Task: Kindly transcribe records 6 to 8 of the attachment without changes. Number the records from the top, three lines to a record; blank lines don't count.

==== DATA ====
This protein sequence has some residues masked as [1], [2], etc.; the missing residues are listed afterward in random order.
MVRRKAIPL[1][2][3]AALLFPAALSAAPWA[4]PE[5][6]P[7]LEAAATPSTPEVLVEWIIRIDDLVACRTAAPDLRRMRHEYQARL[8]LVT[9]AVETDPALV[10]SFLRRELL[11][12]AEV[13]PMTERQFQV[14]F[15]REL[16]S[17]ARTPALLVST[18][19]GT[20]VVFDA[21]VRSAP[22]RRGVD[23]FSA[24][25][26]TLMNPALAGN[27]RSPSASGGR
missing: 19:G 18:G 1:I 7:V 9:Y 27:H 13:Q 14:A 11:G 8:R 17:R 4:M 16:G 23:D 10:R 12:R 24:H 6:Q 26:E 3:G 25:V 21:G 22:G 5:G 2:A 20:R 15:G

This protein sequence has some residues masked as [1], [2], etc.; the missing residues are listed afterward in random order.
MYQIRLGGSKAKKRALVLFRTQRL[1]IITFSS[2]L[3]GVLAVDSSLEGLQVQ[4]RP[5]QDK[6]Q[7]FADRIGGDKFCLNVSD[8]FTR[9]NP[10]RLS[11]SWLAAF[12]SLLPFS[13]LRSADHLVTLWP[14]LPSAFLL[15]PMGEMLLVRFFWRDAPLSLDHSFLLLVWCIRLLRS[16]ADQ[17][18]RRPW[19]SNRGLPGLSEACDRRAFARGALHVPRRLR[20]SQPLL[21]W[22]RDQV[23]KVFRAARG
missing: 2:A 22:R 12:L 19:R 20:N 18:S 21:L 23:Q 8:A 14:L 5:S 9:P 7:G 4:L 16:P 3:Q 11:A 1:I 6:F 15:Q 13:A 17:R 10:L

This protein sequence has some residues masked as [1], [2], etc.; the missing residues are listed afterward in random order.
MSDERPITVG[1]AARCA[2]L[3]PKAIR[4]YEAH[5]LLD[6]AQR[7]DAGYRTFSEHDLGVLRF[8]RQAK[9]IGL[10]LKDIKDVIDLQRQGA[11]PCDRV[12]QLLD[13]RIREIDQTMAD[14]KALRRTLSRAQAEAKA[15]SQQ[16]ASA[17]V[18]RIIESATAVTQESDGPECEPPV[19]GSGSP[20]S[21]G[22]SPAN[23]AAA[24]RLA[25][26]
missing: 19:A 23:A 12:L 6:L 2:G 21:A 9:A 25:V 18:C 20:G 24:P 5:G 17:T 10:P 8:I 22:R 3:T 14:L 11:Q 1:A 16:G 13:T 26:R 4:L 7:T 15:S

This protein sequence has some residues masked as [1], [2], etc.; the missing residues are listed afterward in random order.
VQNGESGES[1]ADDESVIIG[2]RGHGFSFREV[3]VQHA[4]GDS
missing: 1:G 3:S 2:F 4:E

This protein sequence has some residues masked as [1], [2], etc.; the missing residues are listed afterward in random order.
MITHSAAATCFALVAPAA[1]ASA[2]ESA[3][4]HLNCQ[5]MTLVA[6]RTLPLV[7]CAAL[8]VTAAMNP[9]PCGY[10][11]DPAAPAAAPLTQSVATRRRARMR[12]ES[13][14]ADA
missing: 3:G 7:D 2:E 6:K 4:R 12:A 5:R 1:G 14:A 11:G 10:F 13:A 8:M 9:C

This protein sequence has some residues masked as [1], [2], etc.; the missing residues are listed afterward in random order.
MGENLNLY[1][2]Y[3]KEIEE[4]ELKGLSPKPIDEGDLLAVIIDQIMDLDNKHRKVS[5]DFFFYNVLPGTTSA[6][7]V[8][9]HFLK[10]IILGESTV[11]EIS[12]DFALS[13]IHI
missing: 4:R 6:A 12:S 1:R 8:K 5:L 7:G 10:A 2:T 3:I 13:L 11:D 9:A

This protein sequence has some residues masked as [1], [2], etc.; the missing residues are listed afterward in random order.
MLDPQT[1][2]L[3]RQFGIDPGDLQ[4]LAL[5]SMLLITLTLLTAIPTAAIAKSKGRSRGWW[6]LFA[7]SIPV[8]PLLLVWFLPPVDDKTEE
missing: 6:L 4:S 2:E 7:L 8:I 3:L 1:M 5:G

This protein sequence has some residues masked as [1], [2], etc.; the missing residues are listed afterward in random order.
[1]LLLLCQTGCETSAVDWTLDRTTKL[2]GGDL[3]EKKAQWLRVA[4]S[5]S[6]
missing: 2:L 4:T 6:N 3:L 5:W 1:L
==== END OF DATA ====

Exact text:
This protein sequence has some residues masked as [1], [2], etc.; the missing residues are listed afterward in random order.
MGENLNLY[1][2]Y[3]KEIEE[4]ELKGLSPKPIDEGDLLAVIIDQIMDLDNKHRKVS[5]DFFFYNVLPGTTSA[6][7]V[8][9]HFLK[10]IILGESTV[11]EIS[12]DFALS[13]IHI
missing: 4:R 6:A 12:S 1:R 8:K 5:L 7:G 10:A 2:T 3:I 13:L 11:D 9:A

This protein sequence has some residues masked as [1], [2], etc.; the missing residues are listed afterward in random order.
MLDPQT[1][2]L[3]RQFGIDPGDLQ[4]LAL[5]SMLLITLTLLTAIPTAAIAKSKGRSRGWW[6]LFA[7]SIPV[8]PLLLVWFLPPVDDKTEE
missing: 6:L 4:S 2:E 7:L 8:I 3:L 1:M 5:G

This protein sequence has some residues masked as [1], [2], etc.; the missing residues are listed afterward in random order.
[1]LLLLCQTGCETSAVDWTLDRTTKL[2]GGDL[3]EKKAQWLRVA[4]S[5]S[6]
missing: 2:L 4:T 6:N 3:L 5:W 1:L